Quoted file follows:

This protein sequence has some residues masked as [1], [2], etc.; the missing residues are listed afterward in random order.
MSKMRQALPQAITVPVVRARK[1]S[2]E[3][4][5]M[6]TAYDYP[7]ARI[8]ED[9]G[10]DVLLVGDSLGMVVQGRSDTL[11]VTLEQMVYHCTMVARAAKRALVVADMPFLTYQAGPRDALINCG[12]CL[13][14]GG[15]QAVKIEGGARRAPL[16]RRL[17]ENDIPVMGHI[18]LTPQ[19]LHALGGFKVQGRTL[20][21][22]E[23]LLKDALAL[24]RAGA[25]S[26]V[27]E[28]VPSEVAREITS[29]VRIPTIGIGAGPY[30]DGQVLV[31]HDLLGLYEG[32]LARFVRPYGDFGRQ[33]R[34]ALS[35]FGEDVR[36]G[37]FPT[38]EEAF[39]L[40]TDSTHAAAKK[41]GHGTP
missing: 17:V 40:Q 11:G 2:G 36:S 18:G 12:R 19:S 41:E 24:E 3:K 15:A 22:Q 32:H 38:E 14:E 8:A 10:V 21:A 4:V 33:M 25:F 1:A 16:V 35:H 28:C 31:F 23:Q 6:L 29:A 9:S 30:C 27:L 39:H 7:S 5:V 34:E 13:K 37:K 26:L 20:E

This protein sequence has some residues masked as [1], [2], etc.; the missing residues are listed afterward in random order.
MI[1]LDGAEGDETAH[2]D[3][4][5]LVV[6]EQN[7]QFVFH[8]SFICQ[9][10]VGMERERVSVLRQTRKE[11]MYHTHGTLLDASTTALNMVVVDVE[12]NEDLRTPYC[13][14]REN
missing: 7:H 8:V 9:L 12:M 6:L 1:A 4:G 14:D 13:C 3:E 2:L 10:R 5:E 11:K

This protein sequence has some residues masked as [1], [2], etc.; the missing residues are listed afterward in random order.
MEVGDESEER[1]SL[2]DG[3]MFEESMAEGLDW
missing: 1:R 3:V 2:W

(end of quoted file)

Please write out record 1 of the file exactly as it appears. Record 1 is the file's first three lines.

This protein sequence has some residues masked as [1], [2], etc.; the missing residues are listed afterward in random order.
MSKMRQALPQAITVPVVRARK[1]S[2]E[3][4][5]M[6]TAYDYP[7]ARI[8]ED[9]G[10]DVLLVGDSLGMVVQGRSDTL[11]VTLEQMVYHCTMVARAAKRALVVADMPFLTYQAGPRDALINCG[12]CL[13][14]GG[15]QAVKIEGGARRAPL[16]RRL[17]ENDIPVMGHI[18]LTPQ[19]LHALGGFKVQGRTL[20][21][22]E[23]LLKDALAL[24]RAGA[25]S[26]V[27]E[28]VPSEVAREITS[29]VRIPTIGIGAGPY[30]DGQVLV[31]HDLLGLYEG[32]LARFVRPYGDFGRQ[33]R[34]ALS[35]FGEDVR[36]G[37]FPT[38]EEAF[39]L[40]TDSTHAAAKK[41]GHGTP
missing: 17:V 40:Q 11:G 2:G 36:S 18:G 12:R 19:S 41:E 24:E 3:K 15:A 22:Q 32:H 38:E 14:E 8:A 10:V 21:A 4:V 33:M 25:F 1:A 16:V 35:H 28:C 31:F 23:Q 6:L 29:A 9:S 30:C 27:L 39:H 7:S 5:V 34:E 13:K 37:K 26:L 20:E